Sócrates: A beautifully performed slice of Brazilian social realism

Review: This tale of a 15-year-old living by his wits features wildly charismatic performances

Christian Malheiros in Sócrates. Photograph: Querô Filmes

Film Title: Sócrates

Director: Alexandre Moratto

Starring: Christian Malheiros, Tales Ordakji, Jayme Rodrigues, Vanessa Santana

Genre: Drama

Running Time: 71 min

Fri, Sep 4, 2020, 05:00

   

After his mother’s sudden death, Sócrates (Christian Malheiros), a 15-year-old living by his wits on São Paulo’s coast, has little or no time for grief. With the rent already overdue, he fills in for his mother at her cleaning job, suggesting that she’s taking yet another sick day.

Displaying a seemingly infinite capacity for rejection, the youngster bounces from shop to stand desperately looking for work. His age precludes him from all but the murkiest of sectors, including a temporary gig as a junkyard worker alongside the aggressive similarly-aged Maicon (Tales Ordakji). The latter unexpectedly calls Sócrates with a job offer that, in fact, is just a pick-up line. It works, and a blazingly passionate affair ensues.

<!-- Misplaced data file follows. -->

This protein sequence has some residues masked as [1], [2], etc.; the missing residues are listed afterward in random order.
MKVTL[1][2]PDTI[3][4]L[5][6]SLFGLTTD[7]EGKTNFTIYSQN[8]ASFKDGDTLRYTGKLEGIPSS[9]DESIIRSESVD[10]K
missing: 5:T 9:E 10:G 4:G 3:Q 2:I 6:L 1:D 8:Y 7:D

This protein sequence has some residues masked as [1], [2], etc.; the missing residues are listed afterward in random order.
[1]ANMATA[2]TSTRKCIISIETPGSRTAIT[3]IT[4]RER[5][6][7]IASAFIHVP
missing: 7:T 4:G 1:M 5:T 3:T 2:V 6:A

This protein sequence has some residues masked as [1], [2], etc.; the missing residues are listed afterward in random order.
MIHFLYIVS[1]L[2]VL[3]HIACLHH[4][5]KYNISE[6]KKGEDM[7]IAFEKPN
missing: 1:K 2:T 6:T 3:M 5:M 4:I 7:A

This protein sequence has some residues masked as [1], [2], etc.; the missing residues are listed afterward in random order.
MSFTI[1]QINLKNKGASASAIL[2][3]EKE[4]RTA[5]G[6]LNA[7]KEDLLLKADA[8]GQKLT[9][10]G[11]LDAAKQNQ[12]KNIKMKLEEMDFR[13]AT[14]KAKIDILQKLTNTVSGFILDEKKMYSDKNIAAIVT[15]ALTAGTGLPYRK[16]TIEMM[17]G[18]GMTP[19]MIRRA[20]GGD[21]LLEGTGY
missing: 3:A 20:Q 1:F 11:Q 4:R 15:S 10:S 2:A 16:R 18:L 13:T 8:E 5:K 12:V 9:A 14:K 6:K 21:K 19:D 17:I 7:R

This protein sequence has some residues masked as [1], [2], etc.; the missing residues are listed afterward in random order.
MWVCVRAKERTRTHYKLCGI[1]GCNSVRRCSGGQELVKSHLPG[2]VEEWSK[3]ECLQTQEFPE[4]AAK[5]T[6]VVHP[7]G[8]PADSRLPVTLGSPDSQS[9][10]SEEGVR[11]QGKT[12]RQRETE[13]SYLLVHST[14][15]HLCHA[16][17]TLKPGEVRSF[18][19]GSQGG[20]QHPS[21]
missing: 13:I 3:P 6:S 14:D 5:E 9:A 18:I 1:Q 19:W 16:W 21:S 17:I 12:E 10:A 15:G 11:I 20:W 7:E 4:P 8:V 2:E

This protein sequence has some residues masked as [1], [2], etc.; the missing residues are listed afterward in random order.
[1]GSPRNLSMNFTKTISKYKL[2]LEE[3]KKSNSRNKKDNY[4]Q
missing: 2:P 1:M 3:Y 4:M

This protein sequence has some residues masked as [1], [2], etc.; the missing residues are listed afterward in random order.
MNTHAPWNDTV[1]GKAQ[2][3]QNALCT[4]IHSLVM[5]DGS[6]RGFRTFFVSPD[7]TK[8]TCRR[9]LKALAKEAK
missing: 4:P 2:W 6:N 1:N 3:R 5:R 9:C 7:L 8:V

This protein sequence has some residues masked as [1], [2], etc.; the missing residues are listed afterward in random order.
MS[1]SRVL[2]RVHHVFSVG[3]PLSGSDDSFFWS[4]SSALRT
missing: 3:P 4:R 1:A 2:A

The title character’s struggles continue to snowball as he roams the streets looking for food and lodgings. His fear of encountering his father (Jayme Rodrigues) is established early for reasons that become horrifyingly apparent.     Sócrates opens with what reads like a caveat: “This film was produced by a crew of 16-20-year-olds of the Querô Institute, a Unicef-supported project that provides social inclusion through film-making to teenagers of low-income households in the Baixada Santista region of São Paulo. ”

One might never have guessed as much watching this handsomely mounted, beautifully performed drama. Alexandre Moratto’s debut feature shares DNA with Cathy Come Home and other downward spirals found within Ken Loach’s compelling back catalogue. Like in those films, the depressing circumstances depicted are counterpointed by a rare spiritedness.

Cinematographer João Gabriel de Queiroz’s handheld camera picks up pretty silhouettes against a gritty landscape and occasionally apes the woozy, weakened focus of the hungry protagonist. Moratto and Thanyá Montesso’s script is precise and minimal. Christian Malheiros and Tales Ordakji make for a wildly charismatic screen coupling.